TikTok is facing a prospective legal challenge from a 12-year-old girl from London on how the platform handles children’s data. A damages claim is being brought forward in the 12-year-old’s name as well as a petition for the deletion of her data.
There has been a lot of criticism in the past over how major social media outfits handle user data. TikTok recently came under fire from the Trump administration, who sought to ban the platform on grounds of feeding data to the Chinese government. In February of last year, TikTok settled allegations from the US Federal Trade Commission with a $5.7 million fine. The fine was in lieu of the Musical.ly app, TikTok’s previous name, illegally collecting personal data of children under the age of 13. In May of the same year, a group of 20 advocacy groups accused TikTok of violating this settlement. This latest legal challenge, which is being backed by England’s children’s commissioner, Anne Longfield, brings in a new wave of criticism for the short-form video application.
According to the BBC, Longfield told the London High Court she hoped a case would result in TikTok being ordered to delete the plaintiff’s data, thereby setting precedent for future appeals. Justice Mark Warby granted anonymity to the girl on the grounds that if her identity were revealed she might be cyberbullied by social-media influencers who might take this case as a potential attack on their source of income. In his description of the planned suit, Warby said it “involves serious criticisms of what may be key aspects of the platform’s mode of operation.”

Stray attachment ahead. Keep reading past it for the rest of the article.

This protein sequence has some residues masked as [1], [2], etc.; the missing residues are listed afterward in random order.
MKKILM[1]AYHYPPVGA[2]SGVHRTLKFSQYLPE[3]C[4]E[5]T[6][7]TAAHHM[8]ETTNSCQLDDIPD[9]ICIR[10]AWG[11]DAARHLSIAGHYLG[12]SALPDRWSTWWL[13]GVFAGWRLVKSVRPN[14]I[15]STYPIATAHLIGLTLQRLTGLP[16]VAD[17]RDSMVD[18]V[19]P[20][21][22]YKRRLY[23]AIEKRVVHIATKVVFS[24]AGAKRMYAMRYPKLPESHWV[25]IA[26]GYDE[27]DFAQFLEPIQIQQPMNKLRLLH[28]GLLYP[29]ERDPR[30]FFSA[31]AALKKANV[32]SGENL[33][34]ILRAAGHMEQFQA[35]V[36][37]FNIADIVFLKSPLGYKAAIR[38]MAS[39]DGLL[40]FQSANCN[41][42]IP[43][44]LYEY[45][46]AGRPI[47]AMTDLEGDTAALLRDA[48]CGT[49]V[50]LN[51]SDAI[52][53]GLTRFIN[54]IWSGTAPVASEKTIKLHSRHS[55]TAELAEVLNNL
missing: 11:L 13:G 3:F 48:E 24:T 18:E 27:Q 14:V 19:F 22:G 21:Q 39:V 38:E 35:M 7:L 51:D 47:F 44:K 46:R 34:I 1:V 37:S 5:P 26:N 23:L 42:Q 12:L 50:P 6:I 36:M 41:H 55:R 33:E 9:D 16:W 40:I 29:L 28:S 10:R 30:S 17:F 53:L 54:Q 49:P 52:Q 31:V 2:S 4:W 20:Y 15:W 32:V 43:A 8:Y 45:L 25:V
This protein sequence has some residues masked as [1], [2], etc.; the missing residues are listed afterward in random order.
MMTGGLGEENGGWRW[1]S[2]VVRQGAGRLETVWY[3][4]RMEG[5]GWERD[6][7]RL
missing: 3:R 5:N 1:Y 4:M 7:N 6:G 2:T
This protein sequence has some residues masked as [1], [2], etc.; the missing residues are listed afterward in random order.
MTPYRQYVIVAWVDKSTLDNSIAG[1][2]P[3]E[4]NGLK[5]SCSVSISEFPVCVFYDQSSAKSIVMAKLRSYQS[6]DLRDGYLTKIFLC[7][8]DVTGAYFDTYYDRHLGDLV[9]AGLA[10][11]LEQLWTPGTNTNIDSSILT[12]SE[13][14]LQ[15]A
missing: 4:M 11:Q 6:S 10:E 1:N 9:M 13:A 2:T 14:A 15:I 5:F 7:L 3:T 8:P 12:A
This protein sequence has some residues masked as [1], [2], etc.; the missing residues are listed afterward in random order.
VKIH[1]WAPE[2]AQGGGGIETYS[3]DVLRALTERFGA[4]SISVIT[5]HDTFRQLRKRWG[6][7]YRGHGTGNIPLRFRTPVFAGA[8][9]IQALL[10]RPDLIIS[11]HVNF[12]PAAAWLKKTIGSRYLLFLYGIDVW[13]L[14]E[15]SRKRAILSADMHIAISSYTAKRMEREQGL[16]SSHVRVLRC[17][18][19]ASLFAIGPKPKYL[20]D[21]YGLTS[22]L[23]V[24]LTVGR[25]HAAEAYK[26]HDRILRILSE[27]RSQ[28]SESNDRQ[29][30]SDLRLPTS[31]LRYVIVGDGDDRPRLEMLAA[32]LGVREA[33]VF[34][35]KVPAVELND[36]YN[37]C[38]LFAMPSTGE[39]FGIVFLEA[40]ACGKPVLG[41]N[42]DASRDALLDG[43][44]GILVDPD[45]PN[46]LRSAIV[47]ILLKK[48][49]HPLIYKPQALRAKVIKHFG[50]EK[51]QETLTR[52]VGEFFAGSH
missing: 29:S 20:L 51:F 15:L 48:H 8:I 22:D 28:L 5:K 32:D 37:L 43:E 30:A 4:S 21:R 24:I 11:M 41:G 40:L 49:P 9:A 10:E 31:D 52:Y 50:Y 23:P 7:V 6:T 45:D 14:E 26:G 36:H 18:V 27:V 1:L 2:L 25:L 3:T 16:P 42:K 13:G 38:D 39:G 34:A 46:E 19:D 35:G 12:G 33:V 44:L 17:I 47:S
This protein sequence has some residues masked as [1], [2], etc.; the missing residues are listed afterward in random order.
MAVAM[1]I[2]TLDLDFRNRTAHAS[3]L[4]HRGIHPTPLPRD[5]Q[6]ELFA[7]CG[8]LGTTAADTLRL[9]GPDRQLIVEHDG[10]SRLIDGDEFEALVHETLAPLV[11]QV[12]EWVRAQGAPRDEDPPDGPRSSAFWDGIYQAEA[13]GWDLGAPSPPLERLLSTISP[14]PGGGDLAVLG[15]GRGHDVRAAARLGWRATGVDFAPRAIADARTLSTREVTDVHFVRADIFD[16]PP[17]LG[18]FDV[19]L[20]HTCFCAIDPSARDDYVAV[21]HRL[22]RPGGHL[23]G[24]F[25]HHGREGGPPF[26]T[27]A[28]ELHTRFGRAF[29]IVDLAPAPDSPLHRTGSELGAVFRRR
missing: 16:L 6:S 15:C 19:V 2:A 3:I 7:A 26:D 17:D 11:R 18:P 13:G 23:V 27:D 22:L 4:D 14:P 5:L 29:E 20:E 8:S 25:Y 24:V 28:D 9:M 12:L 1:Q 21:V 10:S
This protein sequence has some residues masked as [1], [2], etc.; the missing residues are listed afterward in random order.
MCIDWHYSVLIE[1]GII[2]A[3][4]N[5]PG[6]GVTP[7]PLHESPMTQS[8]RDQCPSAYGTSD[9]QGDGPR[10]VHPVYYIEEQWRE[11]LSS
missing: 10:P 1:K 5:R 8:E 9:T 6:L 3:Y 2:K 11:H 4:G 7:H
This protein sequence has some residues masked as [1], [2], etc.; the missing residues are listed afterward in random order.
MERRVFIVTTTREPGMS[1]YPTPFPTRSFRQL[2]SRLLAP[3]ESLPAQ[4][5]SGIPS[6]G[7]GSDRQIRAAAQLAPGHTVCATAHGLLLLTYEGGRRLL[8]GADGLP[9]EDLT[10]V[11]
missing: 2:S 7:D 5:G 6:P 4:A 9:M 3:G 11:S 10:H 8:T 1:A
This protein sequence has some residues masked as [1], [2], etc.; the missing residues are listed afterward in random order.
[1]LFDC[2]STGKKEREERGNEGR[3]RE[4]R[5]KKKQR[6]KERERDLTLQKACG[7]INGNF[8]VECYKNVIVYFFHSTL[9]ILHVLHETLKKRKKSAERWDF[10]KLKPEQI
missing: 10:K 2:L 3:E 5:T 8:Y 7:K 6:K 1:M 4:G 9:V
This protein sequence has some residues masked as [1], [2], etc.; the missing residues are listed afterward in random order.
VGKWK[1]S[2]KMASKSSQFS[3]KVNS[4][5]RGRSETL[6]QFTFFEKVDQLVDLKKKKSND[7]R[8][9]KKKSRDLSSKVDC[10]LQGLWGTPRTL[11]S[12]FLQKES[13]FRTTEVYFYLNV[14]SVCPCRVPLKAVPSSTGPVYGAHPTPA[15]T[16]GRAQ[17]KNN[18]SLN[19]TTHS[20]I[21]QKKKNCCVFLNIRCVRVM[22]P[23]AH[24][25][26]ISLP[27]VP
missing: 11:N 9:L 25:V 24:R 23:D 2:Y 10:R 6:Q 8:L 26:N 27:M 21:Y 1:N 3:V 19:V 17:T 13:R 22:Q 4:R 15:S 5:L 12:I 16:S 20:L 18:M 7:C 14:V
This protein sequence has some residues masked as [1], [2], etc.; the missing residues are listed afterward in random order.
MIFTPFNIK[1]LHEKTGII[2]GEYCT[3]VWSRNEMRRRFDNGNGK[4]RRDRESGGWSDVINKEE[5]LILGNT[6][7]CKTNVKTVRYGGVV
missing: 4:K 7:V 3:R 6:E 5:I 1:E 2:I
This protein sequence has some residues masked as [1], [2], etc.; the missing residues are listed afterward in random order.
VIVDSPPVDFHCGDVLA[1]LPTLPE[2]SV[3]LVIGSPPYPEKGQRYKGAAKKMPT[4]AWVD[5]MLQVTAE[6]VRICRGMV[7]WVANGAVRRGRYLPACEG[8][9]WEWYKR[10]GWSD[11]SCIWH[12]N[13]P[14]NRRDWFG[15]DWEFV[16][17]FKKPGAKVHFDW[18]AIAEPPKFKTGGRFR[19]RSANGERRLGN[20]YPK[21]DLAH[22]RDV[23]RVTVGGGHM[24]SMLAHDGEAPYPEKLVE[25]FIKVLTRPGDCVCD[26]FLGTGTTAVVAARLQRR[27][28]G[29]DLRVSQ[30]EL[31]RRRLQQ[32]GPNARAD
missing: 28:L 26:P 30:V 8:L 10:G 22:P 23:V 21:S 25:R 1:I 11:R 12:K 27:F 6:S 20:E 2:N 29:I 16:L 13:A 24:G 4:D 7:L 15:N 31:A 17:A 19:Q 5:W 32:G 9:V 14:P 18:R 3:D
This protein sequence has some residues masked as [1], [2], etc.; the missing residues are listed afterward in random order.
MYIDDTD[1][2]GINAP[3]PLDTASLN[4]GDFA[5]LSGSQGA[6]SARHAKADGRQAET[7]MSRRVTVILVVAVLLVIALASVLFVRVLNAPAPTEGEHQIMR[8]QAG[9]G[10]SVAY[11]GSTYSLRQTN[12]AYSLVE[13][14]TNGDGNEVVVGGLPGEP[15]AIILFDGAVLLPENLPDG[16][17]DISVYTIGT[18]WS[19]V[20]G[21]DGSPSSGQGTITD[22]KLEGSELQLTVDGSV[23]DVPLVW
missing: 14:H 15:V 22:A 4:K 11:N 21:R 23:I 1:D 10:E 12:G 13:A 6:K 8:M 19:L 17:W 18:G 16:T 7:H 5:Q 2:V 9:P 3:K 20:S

Technically, people under the age of 13 are not supposed to be able to make TikTok accounts, as per the application’s terms and conditions. The child’s barrister Charles Ciumei QC, however, said in written submissions, “The personal data at issue is used in an algorithm which analyses the user’s preferences in order to tailor the content presented to them to capture and keep their attention. This, in turn, encourages the use of the app and, although it is stated in the app’s terms of service that it is not for use by those under 13 years old, it is clear that a large number of users are under that age.” He also argued that the personal data TikTok holds is “extensive”, including users’ names, dates of birth and location, as well as photographs and videos they have made with “device information, IP address, information from connected accounts such as Facebook, browsing history, cookies and metadata”.
TikTok has always claimed that the privacy and the safety of its users is its top priority. However, with this latest challenge, the evidence seems to be mounted towards the contrary.